25 Years of Reform, Economist: Inequality is Increasing

Armfalcon.com, JAKARTA — The Institute for Development of Economics and Finance (Indef) assesses that Indonesia’s economic condition has not changed much after 25 years of reform. If in the past the country was controlled by conglomerates, now Indonesia is in the vortex of an oligarchy. Inequality is also increasing.

Indef Senior Economist Faisal Basri said that inequality can be seen from the balance of the people’s banking accounts. Financial inclusion has indeed increased, but the number of those who do not have a banking account also shows inequality.

Faisal revealed that bank deposit assets are getting further away gap-his. There are 99 percent of public accounts with balances below IDR 100 million. Meanwhile, only 0.03 percent of people who have more than Rp. 5 billion in savings have recorded growth in value from 40 percent to more than 50 percent.

“The current inequality is enormous and it’s real because of income or at least savings,” he said during a discussion entitled ‘Reflections on 25 Years of Reform in the Perspective of the Economy and Corruption Eradication’, which was held by Core Indonesia, Tuesday (16/5/2023).

Conglomeration and oligarchy are among the causes that are still being maintained. Conglomerates are large companies that have many subsidiaries in various fields. While oligarchy is a form of government in a country, whose power is held by a certain group.

“Now we will see what happens after 25 years of reform, the conglomeration has changed into an oligarchy, because anti-Chinese sentiment is now the turn of the natives. Then the natives come in the name of all kinds of people who feel entitled to come to the bank,” he said.

According to him, in the pre-reformation era, natural resources were still managed by the state and had a large contribution to state revenues through taxes. However, these conditions are very much different today, one of which is related to coal.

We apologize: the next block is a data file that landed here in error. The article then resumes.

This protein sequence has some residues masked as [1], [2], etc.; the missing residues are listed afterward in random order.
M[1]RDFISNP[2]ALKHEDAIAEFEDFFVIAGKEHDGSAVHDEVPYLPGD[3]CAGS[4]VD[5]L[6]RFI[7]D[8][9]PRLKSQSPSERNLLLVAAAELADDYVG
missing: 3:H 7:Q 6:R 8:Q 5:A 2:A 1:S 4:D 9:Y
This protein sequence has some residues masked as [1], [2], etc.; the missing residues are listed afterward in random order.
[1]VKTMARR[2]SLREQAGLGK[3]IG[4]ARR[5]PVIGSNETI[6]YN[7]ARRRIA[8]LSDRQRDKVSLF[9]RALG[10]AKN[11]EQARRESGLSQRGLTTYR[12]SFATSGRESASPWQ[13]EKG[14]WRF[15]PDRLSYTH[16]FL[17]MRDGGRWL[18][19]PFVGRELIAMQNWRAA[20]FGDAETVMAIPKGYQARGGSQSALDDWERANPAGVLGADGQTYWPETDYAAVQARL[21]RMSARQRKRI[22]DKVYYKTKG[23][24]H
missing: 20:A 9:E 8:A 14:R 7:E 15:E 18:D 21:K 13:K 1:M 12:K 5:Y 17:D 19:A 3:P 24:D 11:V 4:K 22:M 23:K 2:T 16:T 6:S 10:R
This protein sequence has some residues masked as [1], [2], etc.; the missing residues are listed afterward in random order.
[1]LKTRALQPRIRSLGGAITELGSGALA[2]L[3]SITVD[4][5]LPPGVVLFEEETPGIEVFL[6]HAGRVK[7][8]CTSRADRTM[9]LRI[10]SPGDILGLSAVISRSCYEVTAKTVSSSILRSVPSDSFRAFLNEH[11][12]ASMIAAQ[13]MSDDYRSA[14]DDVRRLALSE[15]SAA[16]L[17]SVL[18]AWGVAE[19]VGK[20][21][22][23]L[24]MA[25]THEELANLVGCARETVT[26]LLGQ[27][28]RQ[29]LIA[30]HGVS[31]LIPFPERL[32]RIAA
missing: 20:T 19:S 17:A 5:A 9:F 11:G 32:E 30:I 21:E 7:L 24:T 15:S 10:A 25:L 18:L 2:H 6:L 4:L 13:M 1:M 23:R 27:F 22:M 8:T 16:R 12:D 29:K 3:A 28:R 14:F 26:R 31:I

In 2022, coal exports amount to IDR 850 trillion, but the state is said to be reluctant to collect export taxes. This also keeps the country from getting a windfall profit. According to him, this condition was able to open a loophole for entrepreneurs in this field to determine who Indonesia’s leader would be in next year’s general election.

“Given IDR 100 trillion for the upcoming presidential election, it’s over. He decides, do I want this one or want this one, “he said.

In addition to the occurrence of oligarchy, domestic conglomerates now also control the natural resources in Indonesia. Such a thing, according to Faisal, did not happen in the past.

“At that time conglomerates did not control natural resources as they do now. Natural resources were controlled by the state, Pertamina owned 100 percent of the state, Pertamina as operator and regulator, all went into the State Budget,” he said.

One example, said Faisal, is Pertamina. The oil refinery company used to be 100 percent state-owned. Pertamina used to function as both operator and regulator.

He said Pertamina before the reform contributed to the state revenue and expenditure budget. Pertamina’s tax contribution, he said, reached 60-70 percent.

According to him, at that time, tax revenue was still very low. “Tax revenue is still low, Pertamina contributes 60-70 percent to taxes, so 100 percent can be said that natural resources are managed by the state and are included in the budget,” he said.

source: ekonomi.republika.co.id

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